The fate of the Come and Take It flag is less clear. Gonzales militiamen proudly carried it with them when they participated in the Siege of Bexar. What became of it after that is unknown — but thousands of replicas have been made, and today it can commonly be seen displayed and waved at Second Amendment rallies, Tea Party affairs, gun shows, gun rights conventions, and the like. Moreover, the Greek and English phrases “Molon Labe” and “Come and Take It” can also be seen emblazoned on T-shirts, banners, and bumper stickers. The Come and Take It flag can also be seen in several displays, as well as waving from a flagpole at the Gonzales Memorial Museum. Among the dozens of other artifacts on display at the museum is the smaller, iron cannon, which was abandoned by the Gonzales militia when its carriage broke at Sandies Creek en route to San Antonio. It soon disappeared in mud and debris. In 1936, a flood unearthed the relic, and years later it was authenticated and donated to the museum.
Also, and most importantly, the museum pays tribute to the heroes of Gonzales, the Old Eighteen, and the Immortal 32. The Old Eighteen, the men who stood their ground in the face of Castañeda’s 100 troopers, lost five of their members at the Alamo. They went as members of the 32-man strong Gonzales Ranging Company of Mounted Volunteers, which had to sneak and fight its way through Mexican lines to get into the old mission, answering William Barret Travis’ call for aid. All but three of the rangers died there. Those three survived only because at different times each was sent out as a courier. Since the 32 members of the ranger company entered the Alamo after the fate of its defenders was sealed, they have gone down in Texas history as the Immortal 32.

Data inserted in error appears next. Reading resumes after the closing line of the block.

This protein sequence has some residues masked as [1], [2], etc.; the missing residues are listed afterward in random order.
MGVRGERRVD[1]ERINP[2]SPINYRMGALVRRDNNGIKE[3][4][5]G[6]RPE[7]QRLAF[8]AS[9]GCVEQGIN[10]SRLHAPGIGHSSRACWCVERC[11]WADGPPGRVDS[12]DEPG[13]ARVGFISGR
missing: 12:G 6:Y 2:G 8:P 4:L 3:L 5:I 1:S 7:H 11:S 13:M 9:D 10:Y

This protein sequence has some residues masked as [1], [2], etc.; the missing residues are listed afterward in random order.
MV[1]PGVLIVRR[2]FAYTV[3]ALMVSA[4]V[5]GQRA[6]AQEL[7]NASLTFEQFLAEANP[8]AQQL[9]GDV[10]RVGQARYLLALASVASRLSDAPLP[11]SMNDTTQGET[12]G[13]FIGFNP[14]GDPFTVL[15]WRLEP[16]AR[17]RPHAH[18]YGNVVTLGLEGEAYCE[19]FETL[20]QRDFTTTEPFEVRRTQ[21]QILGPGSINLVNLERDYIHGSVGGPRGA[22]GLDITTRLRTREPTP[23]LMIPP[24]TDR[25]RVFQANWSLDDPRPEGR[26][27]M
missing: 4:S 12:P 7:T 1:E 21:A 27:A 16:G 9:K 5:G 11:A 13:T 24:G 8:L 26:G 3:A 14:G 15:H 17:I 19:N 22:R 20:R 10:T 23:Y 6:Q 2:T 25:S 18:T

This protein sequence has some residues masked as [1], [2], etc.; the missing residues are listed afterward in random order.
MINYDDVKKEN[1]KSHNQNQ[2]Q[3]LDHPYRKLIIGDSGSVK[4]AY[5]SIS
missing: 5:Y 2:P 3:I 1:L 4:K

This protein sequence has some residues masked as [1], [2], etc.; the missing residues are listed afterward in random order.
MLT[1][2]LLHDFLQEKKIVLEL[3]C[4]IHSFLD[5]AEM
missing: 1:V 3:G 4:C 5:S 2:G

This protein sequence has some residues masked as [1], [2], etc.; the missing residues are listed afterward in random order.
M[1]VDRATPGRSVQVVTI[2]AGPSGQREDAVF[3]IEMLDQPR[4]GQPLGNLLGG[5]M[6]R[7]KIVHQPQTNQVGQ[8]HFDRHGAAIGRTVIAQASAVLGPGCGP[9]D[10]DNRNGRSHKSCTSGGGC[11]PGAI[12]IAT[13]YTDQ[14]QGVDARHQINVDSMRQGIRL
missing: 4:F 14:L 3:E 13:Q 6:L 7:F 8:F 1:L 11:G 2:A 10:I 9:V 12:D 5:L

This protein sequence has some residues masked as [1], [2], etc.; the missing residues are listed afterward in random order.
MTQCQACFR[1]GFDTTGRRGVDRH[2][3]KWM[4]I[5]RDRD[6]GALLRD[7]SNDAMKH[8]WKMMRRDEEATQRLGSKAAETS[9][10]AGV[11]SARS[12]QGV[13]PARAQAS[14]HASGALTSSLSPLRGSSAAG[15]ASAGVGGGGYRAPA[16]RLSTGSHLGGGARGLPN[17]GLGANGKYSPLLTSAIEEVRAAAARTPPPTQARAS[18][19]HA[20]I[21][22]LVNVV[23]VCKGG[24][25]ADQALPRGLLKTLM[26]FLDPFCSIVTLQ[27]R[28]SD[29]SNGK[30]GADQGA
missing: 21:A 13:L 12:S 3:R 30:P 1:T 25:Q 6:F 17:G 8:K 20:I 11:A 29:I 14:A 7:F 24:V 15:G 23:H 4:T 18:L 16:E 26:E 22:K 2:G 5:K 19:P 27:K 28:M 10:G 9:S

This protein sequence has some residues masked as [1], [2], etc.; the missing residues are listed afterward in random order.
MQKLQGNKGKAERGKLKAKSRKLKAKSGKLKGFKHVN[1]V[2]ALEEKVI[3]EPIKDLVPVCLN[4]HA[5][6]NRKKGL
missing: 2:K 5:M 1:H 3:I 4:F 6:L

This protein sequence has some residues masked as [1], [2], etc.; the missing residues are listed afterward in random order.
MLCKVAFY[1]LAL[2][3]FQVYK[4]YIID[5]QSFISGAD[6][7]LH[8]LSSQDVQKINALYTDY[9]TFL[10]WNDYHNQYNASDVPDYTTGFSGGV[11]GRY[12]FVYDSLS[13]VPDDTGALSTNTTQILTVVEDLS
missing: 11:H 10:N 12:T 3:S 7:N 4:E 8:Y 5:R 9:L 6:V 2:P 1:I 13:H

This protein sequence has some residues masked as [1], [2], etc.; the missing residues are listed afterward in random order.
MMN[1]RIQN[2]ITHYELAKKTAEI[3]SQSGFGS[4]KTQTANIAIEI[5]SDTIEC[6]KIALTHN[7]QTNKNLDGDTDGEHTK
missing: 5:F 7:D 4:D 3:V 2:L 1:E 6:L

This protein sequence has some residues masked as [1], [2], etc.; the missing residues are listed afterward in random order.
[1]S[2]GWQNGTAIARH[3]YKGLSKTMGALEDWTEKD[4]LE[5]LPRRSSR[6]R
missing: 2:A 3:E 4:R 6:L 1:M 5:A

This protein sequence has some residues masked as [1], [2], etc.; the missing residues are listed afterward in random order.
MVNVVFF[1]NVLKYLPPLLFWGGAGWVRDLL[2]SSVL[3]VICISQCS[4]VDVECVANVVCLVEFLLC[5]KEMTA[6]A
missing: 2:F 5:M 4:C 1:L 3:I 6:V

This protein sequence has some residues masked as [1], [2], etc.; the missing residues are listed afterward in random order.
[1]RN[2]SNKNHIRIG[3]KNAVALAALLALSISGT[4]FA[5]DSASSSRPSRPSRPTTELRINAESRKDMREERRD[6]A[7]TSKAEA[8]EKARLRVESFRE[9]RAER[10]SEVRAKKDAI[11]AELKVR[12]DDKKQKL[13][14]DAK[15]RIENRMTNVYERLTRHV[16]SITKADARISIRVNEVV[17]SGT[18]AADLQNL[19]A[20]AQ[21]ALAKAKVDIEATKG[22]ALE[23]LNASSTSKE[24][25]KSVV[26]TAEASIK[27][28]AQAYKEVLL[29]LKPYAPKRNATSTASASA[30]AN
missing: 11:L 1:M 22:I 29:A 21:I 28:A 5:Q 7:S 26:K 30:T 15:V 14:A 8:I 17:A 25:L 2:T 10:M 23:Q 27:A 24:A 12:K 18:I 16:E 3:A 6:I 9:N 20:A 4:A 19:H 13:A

Their backgrounds vary — Thomas Jackson had been born in Ireland, Albert Martin in Rhode Island, John Flanders in Massachusetts, Jacob Darst in Kentucky, Almaron Dickinson in Tennessee, John Cain in Pennsylvania, Charles Despallier in Louisiana, Jonathan Lindley in Illinois, and others in Virginia, Missouri, Arkansas, Mississippi, Alabama, South Carolina, North Carolina, and England. Two of the Immortals were 16, another was 17. Six were in their 40s. One was 54. Among them were single young men, but most were married with children. Some had more children on the way. Byrd Lockhart was a widower with children. Isaac Millsaps had seven children, and his wife was blind. Occupations included surveyor, farmer, shopkeeper, civil engineer, and rancher. Several of the older men were veterans of the War of 1812.
May we never forget such men and may we never forget the women who created the flag that symbolized the courage, honor, and sacrifice of our American ancestors. May we never forget that an armed citizenry is essential to our freedom. Come and Take It!